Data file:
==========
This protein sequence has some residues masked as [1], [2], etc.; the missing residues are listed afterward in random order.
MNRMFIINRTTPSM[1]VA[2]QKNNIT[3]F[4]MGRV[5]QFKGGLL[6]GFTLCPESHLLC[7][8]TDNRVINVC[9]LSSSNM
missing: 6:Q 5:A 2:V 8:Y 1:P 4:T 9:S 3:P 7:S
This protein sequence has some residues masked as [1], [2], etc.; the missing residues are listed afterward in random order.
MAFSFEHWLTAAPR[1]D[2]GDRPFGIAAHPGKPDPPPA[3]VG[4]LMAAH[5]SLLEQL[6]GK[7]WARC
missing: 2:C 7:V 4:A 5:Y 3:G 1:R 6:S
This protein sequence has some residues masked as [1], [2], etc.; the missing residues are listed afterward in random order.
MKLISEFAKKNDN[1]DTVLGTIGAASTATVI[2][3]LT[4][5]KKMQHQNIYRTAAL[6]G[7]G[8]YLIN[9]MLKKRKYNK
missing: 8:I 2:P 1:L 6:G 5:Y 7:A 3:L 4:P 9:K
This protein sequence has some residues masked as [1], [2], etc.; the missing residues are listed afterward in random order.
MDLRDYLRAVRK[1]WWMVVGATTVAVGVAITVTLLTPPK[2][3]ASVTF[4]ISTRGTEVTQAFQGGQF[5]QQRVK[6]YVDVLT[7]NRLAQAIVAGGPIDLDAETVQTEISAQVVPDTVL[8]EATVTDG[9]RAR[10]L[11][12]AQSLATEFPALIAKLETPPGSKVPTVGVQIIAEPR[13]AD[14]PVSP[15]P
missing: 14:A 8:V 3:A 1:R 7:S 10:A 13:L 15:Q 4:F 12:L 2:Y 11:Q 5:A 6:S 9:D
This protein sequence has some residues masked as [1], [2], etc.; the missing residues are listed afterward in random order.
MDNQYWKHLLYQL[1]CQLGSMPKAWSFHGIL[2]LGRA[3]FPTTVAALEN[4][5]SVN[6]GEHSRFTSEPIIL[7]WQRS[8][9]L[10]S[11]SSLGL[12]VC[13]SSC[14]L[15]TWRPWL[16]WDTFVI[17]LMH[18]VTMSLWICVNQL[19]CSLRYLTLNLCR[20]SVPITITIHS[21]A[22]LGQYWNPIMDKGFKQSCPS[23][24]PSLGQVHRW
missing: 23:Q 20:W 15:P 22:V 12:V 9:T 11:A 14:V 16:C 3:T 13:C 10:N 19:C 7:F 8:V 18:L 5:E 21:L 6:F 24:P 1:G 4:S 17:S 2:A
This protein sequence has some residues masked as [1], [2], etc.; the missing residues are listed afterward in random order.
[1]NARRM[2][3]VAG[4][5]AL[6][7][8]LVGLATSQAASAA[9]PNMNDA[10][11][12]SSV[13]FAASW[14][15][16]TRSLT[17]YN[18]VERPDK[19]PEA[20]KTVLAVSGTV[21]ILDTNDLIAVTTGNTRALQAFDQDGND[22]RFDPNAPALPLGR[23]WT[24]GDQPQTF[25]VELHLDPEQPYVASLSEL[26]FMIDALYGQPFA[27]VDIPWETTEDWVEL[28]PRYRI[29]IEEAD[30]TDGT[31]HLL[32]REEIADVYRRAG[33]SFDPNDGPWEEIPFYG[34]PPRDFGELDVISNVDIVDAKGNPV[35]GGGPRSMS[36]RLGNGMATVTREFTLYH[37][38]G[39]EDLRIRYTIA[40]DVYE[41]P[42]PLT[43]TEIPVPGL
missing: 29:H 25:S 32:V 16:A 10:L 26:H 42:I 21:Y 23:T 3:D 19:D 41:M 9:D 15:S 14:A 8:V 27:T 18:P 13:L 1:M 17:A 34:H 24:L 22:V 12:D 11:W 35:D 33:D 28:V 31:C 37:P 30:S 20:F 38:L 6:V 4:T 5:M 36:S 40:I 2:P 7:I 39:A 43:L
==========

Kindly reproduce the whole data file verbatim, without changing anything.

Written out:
This protein sequence has some residues masked as [1], [2], etc.; the missing residues are listed afterward in random order.
MNRMFIINRTTPSM[1]VA[2]QKNNIT[3]F[4]MGRV[5]QFKGGLL[6]GFTLCPESHLLC[7][8]TDNRVINVC[9]LSSSNM
missing: 6:Q 5:A 2:V 8:Y 1:P 4:T 9:S 3:P 7:S
This protein sequence has some residues masked as [1], [2], etc.; the missing residues are listed afterward in random order.
MAFSFEHWLTAAPR[1]D[2]GDRPFGIAAHPGKPDPPPA[3]VG[4]LMAAH[5]SLLEQL[6]GK[7]WARC
missing: 2:C 7:V 4:A 5:Y 3:G 1:R 6:S
This protein sequence has some residues masked as [1], [2], etc.; the missing residues are listed afterward in random order.
MKLISEFAKKNDN[1]DTVLGTIGAASTATVI[2][3]LT[4][5]KKMQHQNIYRTAAL[6]G[7]G[8]YLIN[9]MLKKRKYNK
missing: 8:I 2:P 1:L 6:G 5:Y 7:A 3:L 4:P 9:K
This protein sequence has some residues masked as [1], [2], etc.; the missing residues are listed afterward in random order.
MDLRDYLRAVRK[1]WWMVVGATTVAVGVAITVTLLTPPK[2][3]ASVTF[4]ISTRGTEVTQAFQGGQF[5]QQRVK[6]YVDVLT[7]NRLAQAIVAGGPIDLDAETVQTEISAQVVPDTVL[8]EATVTDG[9]RAR[10]L[11][12]AQSLATEFPALIAKLETPPGSKVPTVGVQIIAEPR[13]AD[14]PVSP[15]P
missing: 14:A 8:V 3:A 1:R 7:S 10:A 13:L 15:Q 4:F 12:L 2:Y 11:Q 5:A 6:S 9:D
This protein sequence has some residues masked as [1], [2], etc.; the missing residues are listed afterward in random order.
MDNQYWKHLLYQL[1]CQLGSMPKAWSFHGIL[2]LGRA[3]FPTTVAALEN[4][5]SVN[6]GEHSRFTSEPIIL[7]WQRS[8][9]L[10]S[11]SSLGL[12]VC[13]SSC[14]L[15]TWRPWL[16]WDTFVI[17]LMH[18]VTMSLWICVNQL[19]CSLRYLTLNLCR[20]SVPITITIHS[21]A[22]LGQYWNPIMDKGFKQSCPS[23][24]PSLGQVHRW
missing: 23:Q 20:W 15:P 22:V 12:V 9:T 11:A 14:V 16:C 3:T 13:C 10:N 19:C 7:F 8:V 18:L 5:E 21:L 6:F 24:P 1:G 4:S 17:S 2:A
This protein sequence has some residues masked as [1], [2], etc.; the missing residues are listed afterward in random order.
[1]NARRM[2][3]VAG[4][5]AL[6][7][8]LVGLATSQAASAA[9]PNMNDA[10][11][12]SSV[13]FAASW[14][15][16]TRSLT[17]YN[18]VERPDK[19]PEA[20]KTVLAVSGTV[21]ILDTNDLIAVTTGNTRALQAFDQDGND[22]RFDPNAPALPLGR[23]WT[24]GDQPQTF[25]VELHLDPEQPYVASLSEL[26]FMIDALYGQPFA[27]VDIPWETTEDWVEL[28]PRYRI[29]IEEAD[30]TDGT[31]HLL[32]REEIADVYRRAG[33]SFDPNDGPWEEIPFYG[34]PPRDFGELDVISNVDIVDAKGNPV[35]GGGPRSMS[36]RLGNGMATVTREFTLYH[37][38]G[39]EDLRIRYTIA[40]DVYE[41]P[42]PLT[43]TEIPVPGL
missing: 29:H 25:S 32:V 16:A 10:L 26:H 42:I 21:Y 23:T 3:D 19:D 41:M 9:D 15:S 14:A 8:V 27:T 18:P 13:L 1:M 17:A 34:H 24:L 22:V 12:D 11:W 35:D 33:D 28:V 31:C 37:P 30:S 20:F 38:L 6:V 4:T 5:M 36:S 40:I 2:P 7:I 39:A 43:L